Most people know Andrew McCarthy from his movie roles in Pretty in Pink, St. Elmo’s Fire, Weekend at Bernie’s, and Less than Zero, and as a charter member of Hollywood’s Brat Pack. That iconic group of ingenues and heartthrobs included Rob Lowe, Molly Ringwald, Emilio Estevez, and Demi Moore, and has come to represent both a genre of film and an era of pop culture. In his memoir Brat: An ’80s Story, McCarthy focuses his gaze on that singular moment in time. The result is a revealing look at coming of age in a maelstrom, reckoning with conflicted ambition, innocence, addiction, and masculinity. New York City of the 1980s is brought to vivid life in these pages, from scoring loose joints in Washington Square Park to skipping school in favor of the dark revival houses of the Village where he fell in love with the movies that would change his life. Filled with personal revelations of innocence lost to heady days in Hollywood with John Hughes and an iconic cast of characters, Brat is a surprising and intimate story of an outsider caught up in a most unwitting success.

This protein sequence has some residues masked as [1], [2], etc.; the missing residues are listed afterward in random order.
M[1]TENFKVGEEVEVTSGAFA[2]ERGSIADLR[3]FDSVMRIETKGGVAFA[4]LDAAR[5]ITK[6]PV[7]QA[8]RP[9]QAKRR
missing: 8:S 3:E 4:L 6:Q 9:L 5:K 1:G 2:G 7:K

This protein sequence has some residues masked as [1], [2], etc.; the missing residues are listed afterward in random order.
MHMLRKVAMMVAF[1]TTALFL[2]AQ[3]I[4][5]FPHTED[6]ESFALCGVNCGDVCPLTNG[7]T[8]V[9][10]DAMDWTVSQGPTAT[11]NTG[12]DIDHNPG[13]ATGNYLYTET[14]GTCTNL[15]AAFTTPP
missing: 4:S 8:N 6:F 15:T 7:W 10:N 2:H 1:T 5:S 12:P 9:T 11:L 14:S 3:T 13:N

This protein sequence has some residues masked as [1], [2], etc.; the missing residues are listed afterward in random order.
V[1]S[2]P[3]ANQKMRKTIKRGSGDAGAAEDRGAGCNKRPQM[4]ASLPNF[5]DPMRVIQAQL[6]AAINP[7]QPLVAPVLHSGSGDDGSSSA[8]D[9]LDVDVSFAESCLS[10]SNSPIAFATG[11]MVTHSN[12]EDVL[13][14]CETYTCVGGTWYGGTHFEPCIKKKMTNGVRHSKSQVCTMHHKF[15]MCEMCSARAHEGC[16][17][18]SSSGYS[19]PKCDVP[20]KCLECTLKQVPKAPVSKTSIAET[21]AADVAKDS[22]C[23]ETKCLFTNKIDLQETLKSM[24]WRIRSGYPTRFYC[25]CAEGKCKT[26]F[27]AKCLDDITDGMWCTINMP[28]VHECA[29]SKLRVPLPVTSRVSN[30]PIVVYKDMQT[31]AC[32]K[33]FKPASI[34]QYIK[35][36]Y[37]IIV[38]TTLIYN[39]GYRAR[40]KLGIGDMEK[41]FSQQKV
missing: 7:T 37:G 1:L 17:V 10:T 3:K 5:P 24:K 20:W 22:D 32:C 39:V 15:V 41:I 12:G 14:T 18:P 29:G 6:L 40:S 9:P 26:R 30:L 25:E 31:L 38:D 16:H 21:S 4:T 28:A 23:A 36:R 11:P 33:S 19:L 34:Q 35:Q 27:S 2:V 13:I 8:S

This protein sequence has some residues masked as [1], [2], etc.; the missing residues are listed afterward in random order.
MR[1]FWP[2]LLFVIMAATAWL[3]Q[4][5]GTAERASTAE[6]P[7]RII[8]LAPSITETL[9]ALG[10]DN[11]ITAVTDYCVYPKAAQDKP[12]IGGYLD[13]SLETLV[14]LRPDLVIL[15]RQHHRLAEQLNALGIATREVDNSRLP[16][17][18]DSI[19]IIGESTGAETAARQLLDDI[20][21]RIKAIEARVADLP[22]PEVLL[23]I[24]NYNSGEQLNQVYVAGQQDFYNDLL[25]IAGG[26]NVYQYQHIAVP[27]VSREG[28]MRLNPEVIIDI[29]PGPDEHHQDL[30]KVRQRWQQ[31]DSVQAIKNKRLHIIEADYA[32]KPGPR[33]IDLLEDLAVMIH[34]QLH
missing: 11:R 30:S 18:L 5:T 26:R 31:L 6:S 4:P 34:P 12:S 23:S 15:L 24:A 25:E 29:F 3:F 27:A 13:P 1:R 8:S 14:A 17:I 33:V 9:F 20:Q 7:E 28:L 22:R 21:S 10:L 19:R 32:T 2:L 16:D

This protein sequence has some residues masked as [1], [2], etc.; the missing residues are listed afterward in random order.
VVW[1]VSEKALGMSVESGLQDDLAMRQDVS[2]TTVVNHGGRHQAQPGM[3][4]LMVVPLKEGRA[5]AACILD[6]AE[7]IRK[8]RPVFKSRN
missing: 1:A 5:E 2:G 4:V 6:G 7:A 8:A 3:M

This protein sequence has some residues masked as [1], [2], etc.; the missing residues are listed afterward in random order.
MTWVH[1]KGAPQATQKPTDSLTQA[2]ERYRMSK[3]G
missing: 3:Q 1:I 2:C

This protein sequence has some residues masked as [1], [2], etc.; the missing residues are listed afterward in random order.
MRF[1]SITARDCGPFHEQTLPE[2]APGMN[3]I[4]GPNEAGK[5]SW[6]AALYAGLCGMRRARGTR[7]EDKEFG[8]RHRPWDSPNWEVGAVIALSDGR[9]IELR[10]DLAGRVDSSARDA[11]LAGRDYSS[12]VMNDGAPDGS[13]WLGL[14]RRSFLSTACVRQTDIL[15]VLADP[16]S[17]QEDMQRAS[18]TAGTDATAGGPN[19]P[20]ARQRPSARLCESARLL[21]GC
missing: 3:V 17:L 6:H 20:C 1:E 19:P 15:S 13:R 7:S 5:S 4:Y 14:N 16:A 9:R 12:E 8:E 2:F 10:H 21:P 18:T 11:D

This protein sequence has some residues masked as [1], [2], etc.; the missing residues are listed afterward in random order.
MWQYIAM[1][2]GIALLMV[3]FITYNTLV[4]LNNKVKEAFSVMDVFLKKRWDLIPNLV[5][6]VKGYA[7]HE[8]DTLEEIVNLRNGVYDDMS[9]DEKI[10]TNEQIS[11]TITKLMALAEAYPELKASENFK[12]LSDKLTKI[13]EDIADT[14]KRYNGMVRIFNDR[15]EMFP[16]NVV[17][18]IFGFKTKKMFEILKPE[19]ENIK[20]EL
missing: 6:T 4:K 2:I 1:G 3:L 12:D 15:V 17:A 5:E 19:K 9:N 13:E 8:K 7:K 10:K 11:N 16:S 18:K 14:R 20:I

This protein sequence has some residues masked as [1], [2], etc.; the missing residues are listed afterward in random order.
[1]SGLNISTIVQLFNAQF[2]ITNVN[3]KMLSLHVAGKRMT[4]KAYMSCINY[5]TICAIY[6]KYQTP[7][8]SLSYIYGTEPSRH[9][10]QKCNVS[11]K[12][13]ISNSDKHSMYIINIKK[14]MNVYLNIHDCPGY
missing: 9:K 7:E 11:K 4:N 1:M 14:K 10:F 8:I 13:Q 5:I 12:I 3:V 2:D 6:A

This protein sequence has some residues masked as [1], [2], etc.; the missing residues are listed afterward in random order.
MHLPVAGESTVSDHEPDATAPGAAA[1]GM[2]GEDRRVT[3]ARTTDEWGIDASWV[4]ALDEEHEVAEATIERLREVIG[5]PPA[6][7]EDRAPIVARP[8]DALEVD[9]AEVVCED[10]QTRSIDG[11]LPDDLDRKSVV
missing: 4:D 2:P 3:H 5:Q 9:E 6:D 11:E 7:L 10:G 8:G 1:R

When I think of 1980s movies, I immediately recall Andrew McCarthy and the other iconic members of the group dubbed “the Brat Pack,” so reading Brat: An 80s Story took me back to those times.
My favorite film from that era was probably St. Elmo’s Fire, followed by Pretty in Pink. The author’s journey through his life toward a career in acting and how he overcame his issues of body image, insecurity, and all the things that plague young people, I felt a connection to him. Even now I will pick up a movie or show in which he starred and smile at the nostalgia I feel.
I also enjoyed following along in his story of overcoming addictions and turning to directing, another aspect of movie making.
I read the book in a day and couldn’t set it down. For me, it earned 5 stars..#2021ReadNonFic